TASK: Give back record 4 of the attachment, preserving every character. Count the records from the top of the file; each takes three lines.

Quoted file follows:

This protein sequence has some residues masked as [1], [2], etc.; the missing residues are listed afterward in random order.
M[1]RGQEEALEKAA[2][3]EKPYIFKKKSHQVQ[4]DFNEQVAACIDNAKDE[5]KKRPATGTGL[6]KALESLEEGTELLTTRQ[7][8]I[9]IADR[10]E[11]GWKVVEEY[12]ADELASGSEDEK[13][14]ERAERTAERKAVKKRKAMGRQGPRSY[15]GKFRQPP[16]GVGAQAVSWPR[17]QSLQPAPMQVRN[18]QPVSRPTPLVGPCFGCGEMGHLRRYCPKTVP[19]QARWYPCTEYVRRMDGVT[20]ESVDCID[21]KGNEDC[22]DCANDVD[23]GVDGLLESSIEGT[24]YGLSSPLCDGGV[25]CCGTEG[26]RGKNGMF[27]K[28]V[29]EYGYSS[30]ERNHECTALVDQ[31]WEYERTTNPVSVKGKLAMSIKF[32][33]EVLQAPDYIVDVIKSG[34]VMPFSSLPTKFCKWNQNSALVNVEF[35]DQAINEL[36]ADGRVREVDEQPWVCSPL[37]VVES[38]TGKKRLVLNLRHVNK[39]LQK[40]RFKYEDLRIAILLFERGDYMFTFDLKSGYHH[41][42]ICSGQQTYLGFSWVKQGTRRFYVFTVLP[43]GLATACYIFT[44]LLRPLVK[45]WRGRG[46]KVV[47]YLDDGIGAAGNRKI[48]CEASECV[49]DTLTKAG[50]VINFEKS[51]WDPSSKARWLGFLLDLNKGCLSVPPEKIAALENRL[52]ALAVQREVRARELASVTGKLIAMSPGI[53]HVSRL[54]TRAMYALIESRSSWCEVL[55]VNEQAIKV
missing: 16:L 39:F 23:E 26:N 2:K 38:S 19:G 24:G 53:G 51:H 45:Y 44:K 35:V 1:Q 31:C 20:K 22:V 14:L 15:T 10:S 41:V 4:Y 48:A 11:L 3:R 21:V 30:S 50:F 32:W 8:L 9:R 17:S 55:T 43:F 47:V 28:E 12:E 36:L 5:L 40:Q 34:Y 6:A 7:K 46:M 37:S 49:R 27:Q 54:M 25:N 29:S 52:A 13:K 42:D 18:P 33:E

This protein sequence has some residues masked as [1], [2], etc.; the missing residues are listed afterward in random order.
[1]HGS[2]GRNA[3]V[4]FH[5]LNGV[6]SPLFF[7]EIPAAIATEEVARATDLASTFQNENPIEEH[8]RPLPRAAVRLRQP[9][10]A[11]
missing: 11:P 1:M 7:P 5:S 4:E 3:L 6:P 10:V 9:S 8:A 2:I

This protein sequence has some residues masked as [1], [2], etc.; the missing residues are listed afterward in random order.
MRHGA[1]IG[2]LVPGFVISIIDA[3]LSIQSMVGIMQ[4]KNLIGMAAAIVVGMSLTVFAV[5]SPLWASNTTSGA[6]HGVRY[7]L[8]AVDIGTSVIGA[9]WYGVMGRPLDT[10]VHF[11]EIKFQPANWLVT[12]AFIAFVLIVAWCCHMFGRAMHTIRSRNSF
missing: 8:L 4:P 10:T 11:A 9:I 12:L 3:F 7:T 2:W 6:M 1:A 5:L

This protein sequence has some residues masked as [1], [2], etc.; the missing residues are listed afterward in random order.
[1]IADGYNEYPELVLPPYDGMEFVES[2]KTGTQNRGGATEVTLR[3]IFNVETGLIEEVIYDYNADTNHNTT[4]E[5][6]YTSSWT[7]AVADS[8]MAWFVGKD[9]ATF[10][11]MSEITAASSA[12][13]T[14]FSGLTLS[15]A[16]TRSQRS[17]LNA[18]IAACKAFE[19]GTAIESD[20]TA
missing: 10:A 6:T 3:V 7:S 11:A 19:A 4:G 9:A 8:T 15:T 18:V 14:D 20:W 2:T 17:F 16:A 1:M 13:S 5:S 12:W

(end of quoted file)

This protein sequence has some residues masked as [1], [2], etc.; the missing residues are listed afterward in random order.
[1]IADGYNEYPELVLPPYDGMEFVES[2]KTGTQNRGGATEVTLR[3]IFNVETGLIEEVIYDYNADTNHNTT[4]E[5][6]YTSSWT[7]AVADS[8]MAWFVGKD[9]ATF[10][11]MSEITAASSA[12][13]T[14]FSGLTLS[15]A[16]TRSQRS[17]LNA[18]IAACKAFE[19]GTAIESD[20]TA
missing: 10:A 6:T 3:V 7:S 11:A 19:A 4:G 9:A 8:T 15:T 18:V 14:D 20:W 2:T 17:F 16:A 1:M 13:S 5:S 12:W